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Every Grateful Thought Makes Me Healthier

By November 26, 2021June 10th, 2024Law of Attraction, Mind Body Tools

Thanksgiving is a holiday for noticing and appreciating the wonderful things in our life. But did you know evidence shows that feeling gratitude throughout your day, everyday, can lead to better health and well-being?

Gratitude Makes Me Healthier

Gratitude Has Been Held In High Regard
Throughout History

Gratitude is a common theme through many religions and philosophies. Cicero reportedly called it the “mother of all virtues.”

Greek philosopher Epictetus said: “He is a wise man who does not grieve for the things which he has not, but rejoices for those which he has.”
Charles Dickens shared a similar sentiment with his phrase, “Reflect upon your present blessings — of which every man has many — not on your past misfortunes, of which all men have some.”
Here are three ways gratitude improves your health daily plus tips for incorporating gratitude into your daily life.

1. Gratitude Reduces Negative Emotions and Stress

Studies show people who are grateful feel healthier and report less aches and pains.
Glenn Fox, an expert in the science of gratitude at the USC Marshall School of Business says “Benefits associated with gratitude include better sleep, more exercise, reduced symptoms of physical pain, lower levels of inflammation, lower blood pressure and a host of other things we associate with better health”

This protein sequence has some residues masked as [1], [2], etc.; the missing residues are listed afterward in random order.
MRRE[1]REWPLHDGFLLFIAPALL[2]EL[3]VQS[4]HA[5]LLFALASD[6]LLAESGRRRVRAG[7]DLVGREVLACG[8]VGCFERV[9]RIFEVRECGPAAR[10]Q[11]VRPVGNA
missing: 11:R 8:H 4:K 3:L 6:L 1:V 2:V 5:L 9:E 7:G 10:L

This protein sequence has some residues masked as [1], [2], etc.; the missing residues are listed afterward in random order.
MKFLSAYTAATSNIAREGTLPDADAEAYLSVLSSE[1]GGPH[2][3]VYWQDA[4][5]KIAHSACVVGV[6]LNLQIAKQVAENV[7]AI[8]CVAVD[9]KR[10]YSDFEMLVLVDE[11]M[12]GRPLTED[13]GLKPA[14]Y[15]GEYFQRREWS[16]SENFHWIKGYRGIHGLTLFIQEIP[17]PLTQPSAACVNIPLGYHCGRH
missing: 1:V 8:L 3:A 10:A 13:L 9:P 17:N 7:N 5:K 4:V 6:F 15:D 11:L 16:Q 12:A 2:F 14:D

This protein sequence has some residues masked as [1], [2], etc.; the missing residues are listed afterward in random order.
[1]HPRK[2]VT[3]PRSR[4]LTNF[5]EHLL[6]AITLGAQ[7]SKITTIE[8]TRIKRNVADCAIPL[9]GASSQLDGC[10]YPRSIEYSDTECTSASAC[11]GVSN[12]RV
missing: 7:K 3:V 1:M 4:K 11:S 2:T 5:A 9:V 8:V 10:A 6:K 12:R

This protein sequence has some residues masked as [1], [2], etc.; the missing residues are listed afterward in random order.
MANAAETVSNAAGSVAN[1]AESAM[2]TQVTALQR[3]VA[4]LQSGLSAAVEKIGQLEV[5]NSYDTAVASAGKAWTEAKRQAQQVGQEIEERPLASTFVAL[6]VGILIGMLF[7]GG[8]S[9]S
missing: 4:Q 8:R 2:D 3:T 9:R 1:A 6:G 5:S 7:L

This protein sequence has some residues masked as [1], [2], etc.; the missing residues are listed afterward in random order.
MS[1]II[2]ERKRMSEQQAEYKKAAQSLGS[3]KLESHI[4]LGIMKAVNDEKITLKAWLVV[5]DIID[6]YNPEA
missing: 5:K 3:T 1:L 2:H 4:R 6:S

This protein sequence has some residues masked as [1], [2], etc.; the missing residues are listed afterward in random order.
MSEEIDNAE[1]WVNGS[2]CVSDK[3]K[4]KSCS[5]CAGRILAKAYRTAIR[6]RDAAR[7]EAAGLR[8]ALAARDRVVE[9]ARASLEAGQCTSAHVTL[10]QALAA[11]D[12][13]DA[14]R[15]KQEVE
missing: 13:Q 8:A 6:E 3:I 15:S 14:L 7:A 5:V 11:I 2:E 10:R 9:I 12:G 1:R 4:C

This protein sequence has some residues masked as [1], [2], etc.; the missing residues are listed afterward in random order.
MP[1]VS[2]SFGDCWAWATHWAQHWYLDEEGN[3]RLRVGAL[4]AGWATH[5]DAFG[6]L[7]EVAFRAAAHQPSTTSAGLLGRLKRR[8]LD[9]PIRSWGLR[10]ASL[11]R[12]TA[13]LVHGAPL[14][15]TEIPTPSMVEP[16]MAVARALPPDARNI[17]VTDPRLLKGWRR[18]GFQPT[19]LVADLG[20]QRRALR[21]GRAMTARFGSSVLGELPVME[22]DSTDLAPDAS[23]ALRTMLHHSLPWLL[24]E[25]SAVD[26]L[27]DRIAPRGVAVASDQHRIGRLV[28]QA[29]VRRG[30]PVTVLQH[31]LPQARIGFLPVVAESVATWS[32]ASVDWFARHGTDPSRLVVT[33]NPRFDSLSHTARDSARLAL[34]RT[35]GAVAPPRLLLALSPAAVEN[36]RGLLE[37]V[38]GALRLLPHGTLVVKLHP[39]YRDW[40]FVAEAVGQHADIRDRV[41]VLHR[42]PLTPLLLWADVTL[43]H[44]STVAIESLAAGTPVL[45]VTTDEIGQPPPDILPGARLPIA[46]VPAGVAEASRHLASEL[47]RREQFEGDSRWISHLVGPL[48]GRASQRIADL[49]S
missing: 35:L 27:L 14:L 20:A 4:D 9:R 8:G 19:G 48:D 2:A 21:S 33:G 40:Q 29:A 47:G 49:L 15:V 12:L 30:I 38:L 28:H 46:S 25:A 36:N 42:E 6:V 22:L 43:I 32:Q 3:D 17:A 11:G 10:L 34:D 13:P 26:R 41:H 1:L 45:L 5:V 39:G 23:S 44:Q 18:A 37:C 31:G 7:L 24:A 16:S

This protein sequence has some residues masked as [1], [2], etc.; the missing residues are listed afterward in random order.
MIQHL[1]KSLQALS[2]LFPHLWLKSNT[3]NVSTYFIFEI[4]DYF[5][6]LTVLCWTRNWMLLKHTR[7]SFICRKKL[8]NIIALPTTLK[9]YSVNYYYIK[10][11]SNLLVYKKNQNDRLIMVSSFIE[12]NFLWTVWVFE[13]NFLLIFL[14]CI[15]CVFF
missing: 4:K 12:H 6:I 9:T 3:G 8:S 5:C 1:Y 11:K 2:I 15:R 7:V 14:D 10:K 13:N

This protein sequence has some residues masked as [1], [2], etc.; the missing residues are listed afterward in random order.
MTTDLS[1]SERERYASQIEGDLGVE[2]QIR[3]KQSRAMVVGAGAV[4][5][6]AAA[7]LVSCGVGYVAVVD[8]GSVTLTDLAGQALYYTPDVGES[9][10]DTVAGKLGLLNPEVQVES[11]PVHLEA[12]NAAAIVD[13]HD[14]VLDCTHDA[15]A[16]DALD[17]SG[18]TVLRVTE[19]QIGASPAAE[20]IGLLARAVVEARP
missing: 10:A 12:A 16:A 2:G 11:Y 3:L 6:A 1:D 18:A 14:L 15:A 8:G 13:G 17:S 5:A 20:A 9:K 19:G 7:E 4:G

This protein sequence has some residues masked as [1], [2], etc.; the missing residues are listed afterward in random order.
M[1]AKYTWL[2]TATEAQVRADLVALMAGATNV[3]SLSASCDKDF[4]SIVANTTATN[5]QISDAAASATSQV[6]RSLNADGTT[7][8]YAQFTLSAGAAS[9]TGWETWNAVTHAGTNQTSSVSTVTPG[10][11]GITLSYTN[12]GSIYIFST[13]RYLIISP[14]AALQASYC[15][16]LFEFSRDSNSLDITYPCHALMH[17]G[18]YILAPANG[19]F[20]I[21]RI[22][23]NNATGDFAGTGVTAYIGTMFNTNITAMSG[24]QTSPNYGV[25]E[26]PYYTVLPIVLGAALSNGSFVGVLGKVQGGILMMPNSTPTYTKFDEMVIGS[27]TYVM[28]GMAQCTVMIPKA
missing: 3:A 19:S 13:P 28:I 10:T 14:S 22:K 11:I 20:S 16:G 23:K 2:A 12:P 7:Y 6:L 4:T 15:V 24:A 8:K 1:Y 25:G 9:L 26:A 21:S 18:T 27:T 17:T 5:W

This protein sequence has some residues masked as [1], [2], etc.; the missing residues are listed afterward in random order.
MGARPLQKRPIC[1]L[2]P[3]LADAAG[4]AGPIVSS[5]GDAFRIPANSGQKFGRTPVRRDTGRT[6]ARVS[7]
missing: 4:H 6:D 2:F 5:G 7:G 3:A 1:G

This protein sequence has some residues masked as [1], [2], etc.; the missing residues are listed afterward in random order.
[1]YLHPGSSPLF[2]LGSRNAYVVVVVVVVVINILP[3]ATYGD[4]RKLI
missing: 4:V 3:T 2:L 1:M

Gratitude reduces feelings of stress. It changes the chemistry of your body by allowing you to come out of fight/flight into the rest and digest mode of your nervous system where health and healing occur naturally.
Practicing gratitude reduces toxic emotions such as resentment, envy, regret and frustration. These emotions increase cortisol and blood sugar. They also release inflammatory hormones into your body. You can’t hold any of these feelings in your mind when you’re in a state of gratitude.

2. Gratitude Improves Digestion

When you practice gratitude the digestive system stays in a “rest and digest” mode allowing easier digestion. It’s hard to digest your food well when you’re tense or worrying about something, but a feeling of gratitude helps you focus on the positive things rather than the negative ones. It gives your body the relaxed state it needs for optimal digestion.
Practicing gratitude makes you more aware of what is happening around you.
Taking a moment to be thankful for your food keeps you from eating too fast. It slows down your first bite and makes it much more likely that the rest of your meal will be eaten more slowly too. Eating slowly gives your body time digest as you eat. You’ll feel more satisfied.
Your digestion is affected by your attitude about what you’re eating. You’ll digest whatever you eat better when you are enjoying it rather than feeling guilty. Feeling “I love my body just as it is and am so thankful for everything it does for me” equals better digestion.